(Österreichische Wirtschaftskammer, WKÖ) are getting close to completing
another stage in their quest to revise the industry's framework agreement
(Rahmenkollektivvertrag). This time, it is office staff pay scales that are
In May 1998, a legislative decree was signed regulating the creation of
private employment services in Italy. Private organisations can now operate
alongside the public services, which previously had a monopoly.
Trade unions and management at theAn Post state-owned postal company have
begun work on a complex "partnership" process, which is being kept separate
from day-to-day industrial relations issues. The partnership model they hope
to construct will be based on principles enshrined in the current three-year
economic and social agreement, /Partnership 2000/ (IE9702103F ). The
National Centre for Partnership, established in mid-1997 (IE9706202N ),
has been given a key facilitative role in the new process, which is being
overseen by a top-level joint management/union group. The Communications
Workers Union (CWU) is the main union at An Post, which employs up to 8,000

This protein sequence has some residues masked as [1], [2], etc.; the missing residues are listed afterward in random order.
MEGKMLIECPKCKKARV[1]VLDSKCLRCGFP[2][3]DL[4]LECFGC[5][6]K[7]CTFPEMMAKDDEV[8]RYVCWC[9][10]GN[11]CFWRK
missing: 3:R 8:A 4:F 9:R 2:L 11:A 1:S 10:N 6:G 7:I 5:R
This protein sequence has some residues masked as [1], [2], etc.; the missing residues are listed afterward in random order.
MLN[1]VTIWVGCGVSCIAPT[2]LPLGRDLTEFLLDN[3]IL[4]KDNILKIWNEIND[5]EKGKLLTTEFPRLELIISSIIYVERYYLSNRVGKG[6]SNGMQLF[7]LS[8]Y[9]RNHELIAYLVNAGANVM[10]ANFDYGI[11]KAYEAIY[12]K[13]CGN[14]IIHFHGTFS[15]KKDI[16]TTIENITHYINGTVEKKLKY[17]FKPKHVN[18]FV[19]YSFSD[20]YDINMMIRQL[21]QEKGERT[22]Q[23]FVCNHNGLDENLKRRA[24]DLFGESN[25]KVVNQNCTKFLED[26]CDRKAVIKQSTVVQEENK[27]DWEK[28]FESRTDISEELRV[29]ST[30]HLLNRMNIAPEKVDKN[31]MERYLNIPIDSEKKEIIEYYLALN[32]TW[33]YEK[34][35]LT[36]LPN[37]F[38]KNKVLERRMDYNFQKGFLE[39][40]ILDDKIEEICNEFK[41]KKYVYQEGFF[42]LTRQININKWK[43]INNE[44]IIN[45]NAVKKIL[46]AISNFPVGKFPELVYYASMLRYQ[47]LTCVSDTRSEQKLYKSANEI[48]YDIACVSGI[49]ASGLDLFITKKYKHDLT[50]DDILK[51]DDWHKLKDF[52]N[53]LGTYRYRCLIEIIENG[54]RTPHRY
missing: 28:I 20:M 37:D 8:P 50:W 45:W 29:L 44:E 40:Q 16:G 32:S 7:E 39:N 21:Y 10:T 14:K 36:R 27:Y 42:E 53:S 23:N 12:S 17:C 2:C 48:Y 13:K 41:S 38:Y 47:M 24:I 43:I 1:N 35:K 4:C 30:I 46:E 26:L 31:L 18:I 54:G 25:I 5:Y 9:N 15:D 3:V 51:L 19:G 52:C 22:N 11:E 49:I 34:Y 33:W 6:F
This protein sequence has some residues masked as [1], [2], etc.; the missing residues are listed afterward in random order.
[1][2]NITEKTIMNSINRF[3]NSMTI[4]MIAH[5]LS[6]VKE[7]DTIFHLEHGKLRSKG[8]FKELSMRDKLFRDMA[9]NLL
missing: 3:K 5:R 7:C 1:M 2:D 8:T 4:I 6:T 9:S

TheTrades Union Congress (TUC) held its annual black workers conference at
the City Hall, Cardiff on 24-26 April 1998, on the theme of /Recruiting for
race equality/. Altogether, 250 delegates from most of the TUC's 75
affiliated trade unions, along with many observers, attended the conference.
Each union is entitled to send one delegate to the conference for every 5,000
members, regardless of race or gender, with a maximum of 16 delegates per
union. Each union is also entitled to submit two motions and every delegate
is entitled to vote on all motions. The conference arrangements are the
responsibility of the TUC Race Relations Committee (RRC), which consists of
members of the general council and 18 representatives elected at the previous
Eurofound’s work on COVID-19 examines the far-reaching socioeconomic implications of the pandemic across Europe as they continue to impact living and working conditions. A key element of the research is the e-survey, launched in April 2020, with five rounds completed at different stages during 2020, 2021 and 2022. This is complemented by the inclusion of research into the ongoing effects of the pandemic in much of Eurofound’s other areas of work.
Eurofound's representativeness studies are designed to allow the European Commission to identify the ‘management and labour’ whom it must consult under article 154 of the Treaty on the Functioning of the European Union (TFEU). This series consists of studies of the representativeness of employer and worker organisations in various sectors.